Emotional Intelligence (EQ) is a skill set that you can always benefit from growth, and it’s one of the few areas in which you don’t experience a ceiling as far as capability. We’ve covered the foundations of leadership on shows 145-149 and you can find many resources for supporting your EQ here.  Today we’ll give you even more tips to help you continue to drive for further growth.

Run toward conflict instead of away from it


Conflict, like a sunset, is inevitable.  You can’t prevent conflict from happening in your work or personal life any more than you can prevent the sun from dipping below the horizon. As a leader of people and leader over an area of responsibility, you’ll better serve your team and the business by courageously stepping toward a conflict and addressing it early. 

It’s certainly not an instinct that everyone possesses. You’ll find leaders or co-workers who are passive-aggressive or conflict-adverse. The troubles only build up for those folks as the problem or situation further deteriorates. As you stand out from the crowd in your leadership (and EQ) skills, approach the conflict with active listening skills to understand the other person to get to a positive and agreed-upon resolution.

Be mindful of communicating outside of work hours


Email Ugency Bias is a phenomenon caused at least in part by the fact that response speed has increasingly become a proxy for dedication and hard work. It’s the feeling, whether it’s warranted or not, that you need to get back to the other person ASAP. This can also be heavily influenced by who the person is or what the role is. 

An emotionally intelligent leader realizes this and considers their communication with others outside of working hours in order to not impede on their downtime and help to encourage a healthy work/life balance. Include expectations with those who have a tendency to get back to you no matter the hour or struggle with prioritization. 

“Please don’t feel the need to respond today. We can talk about it on (X Date).”

“I know you have a busy morning tomorrow, so if you can get back to me by the end of the day that would be great.”

“We’re presenting next Friday, so let me know this week what you think.”

Even if you do this, there are going to be some folks who are just wired to ignore your date and next it back to you as soon as possible. The implication is that it doesn’t matter what you say, if you send messages during off hours, you’ll be denying those people a chance to connect. Leverage scheduling your emails or have them in your drafts to send after it’s time to get back to working hours again.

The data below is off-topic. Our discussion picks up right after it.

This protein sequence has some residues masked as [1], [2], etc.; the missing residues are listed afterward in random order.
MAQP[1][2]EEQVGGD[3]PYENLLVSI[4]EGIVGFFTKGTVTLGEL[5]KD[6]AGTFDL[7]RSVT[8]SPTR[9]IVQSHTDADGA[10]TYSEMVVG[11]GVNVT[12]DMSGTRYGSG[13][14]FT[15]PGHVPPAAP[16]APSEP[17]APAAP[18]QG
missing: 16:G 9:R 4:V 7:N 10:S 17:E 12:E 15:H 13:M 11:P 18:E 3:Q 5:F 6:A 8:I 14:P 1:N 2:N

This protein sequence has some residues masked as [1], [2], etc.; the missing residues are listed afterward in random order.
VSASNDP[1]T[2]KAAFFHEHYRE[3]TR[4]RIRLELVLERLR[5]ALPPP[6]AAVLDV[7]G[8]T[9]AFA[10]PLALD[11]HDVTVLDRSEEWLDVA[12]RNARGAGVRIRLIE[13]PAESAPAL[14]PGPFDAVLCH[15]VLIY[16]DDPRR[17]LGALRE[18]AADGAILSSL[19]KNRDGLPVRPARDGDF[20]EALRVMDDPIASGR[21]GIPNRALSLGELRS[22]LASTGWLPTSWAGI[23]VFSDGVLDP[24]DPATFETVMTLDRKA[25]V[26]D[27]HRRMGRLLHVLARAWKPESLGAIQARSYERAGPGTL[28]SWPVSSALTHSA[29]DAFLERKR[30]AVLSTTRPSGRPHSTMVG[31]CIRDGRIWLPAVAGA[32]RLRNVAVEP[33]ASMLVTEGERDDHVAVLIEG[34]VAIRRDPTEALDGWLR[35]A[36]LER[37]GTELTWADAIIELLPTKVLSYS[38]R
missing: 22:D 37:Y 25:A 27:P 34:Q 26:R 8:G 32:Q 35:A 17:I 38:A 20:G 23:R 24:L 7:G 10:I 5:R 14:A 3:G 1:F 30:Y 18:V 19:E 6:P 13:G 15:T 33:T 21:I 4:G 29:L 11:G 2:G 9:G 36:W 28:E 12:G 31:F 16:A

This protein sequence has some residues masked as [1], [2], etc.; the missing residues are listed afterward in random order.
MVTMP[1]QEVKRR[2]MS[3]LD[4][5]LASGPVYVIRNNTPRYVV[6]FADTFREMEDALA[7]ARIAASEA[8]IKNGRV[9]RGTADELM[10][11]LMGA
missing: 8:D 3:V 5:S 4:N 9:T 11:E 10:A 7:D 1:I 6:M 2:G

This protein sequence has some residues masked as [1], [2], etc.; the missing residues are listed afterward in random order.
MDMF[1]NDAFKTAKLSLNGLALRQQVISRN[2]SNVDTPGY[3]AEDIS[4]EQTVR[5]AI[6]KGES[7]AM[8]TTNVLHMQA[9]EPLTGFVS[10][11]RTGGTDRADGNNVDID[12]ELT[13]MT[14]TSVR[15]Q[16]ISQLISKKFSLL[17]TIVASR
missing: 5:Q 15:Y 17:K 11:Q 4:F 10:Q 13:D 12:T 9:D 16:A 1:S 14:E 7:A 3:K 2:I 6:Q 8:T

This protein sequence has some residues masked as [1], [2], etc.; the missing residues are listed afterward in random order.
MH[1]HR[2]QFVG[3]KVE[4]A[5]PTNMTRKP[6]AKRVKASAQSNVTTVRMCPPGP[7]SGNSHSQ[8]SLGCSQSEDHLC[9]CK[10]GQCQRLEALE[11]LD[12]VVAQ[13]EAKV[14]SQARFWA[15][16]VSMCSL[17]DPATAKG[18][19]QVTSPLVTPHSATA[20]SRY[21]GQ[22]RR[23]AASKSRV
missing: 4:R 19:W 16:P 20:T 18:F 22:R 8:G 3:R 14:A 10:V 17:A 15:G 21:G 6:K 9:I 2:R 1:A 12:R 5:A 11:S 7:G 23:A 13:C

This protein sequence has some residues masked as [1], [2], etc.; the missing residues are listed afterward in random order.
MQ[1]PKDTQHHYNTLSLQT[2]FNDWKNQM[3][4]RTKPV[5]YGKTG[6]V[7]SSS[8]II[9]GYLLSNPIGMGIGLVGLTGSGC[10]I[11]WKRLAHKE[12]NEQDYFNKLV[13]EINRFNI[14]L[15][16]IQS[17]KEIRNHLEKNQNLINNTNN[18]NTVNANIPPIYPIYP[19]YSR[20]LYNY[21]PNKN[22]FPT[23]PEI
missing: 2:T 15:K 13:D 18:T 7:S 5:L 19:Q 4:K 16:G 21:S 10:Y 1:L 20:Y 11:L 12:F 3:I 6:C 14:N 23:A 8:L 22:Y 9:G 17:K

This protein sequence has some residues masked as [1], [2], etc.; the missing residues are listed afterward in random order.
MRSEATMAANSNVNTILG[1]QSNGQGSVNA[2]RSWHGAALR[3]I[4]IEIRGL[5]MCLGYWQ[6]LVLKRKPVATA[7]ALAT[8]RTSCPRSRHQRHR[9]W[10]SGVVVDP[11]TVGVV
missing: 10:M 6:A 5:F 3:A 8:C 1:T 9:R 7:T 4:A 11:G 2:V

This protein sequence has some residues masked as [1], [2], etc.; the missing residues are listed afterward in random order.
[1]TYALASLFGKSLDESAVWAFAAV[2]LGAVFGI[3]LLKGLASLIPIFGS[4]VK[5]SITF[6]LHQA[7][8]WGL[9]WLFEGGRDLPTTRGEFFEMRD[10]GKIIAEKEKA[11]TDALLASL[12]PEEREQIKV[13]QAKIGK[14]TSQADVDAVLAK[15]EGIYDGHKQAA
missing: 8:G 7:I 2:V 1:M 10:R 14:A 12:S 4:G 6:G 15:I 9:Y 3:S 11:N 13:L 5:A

Show a willingness to share what you are feeling

Some leaders are just not comfortable expressing their emotions to those that they work with. While this doesn’t give the person a free pass to be unprofessional and succumb to outbursts and fits of rage, it does mean that you show up as your honest and true self. In your environment, this may mean sharing both the good news and the bad. It also means celebrating the wins while acknowledging the tough days and losses. 

Our fears, insecurity, internal visual of what a leader looks like, and uncertainty in direction can all put up barriers As a result, we put on a facade that hides who we truly are. Help strengthen your emotional intelligence by taking small steps here to open yourself up to others. 

You can find a deeper dive into this topic at How Transparency Helps Your Team and Career (Show 305)

Stay mindful of your pace


As leaders, we are often action-oriented. Do the thing and do it now! I’m often the same way. I’d rather knock something out than need to go back later and follow up on additional items. While that action-orientated stance can be very beneficial in eliminating additional meetings as well as freeing up time for your future self, it often serves you well to pause and not immediately respond to external stimuli. 

Those that pause before responding to those external stimuli, think email, messages, complaints, or even good things like opportunities, will often come out with the upper hand. Emotionally intelligent leaders appreciate that slower reaction times give them space to be more strategic in their thoughts and protect them from emotional knee-jerk reactions. 

Continue to hone your emotional intelligence skills to bring better balance into your work/life rhythm, and a healthier environment for yourself and those that you serve. 

Make a better tomorrow. 
-ZH